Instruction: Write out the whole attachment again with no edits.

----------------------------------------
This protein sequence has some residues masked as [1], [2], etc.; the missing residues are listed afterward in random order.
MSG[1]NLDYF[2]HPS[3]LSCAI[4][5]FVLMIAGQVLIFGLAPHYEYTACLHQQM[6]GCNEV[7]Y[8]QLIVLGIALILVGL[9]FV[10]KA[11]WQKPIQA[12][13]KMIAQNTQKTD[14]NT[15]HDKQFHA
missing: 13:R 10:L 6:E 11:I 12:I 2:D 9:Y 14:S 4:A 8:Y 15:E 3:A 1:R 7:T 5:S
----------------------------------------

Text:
This protein sequence has some residues masked as [1], [2], etc.; the missing residues are listed afterward in random order.
MSG[1]NLDYF[2]HPS[3]LSCAI[4][5]FVLMIAGQVLIFGLAPHYEYTACLHQQM[6]GCNEV[7]Y[8]QLIVLGIALILVGL[9]FV[10]KA[11]WQKPIQA[12][13]KMIAQNTQKTD[14]NT[15]HDKQFHA
missing: 13:R 10:L 6:E 11:I 12:I 2:D 9:Y 14:S 4:A 8:Y 15:E 3:A 1:R 7:T 5:S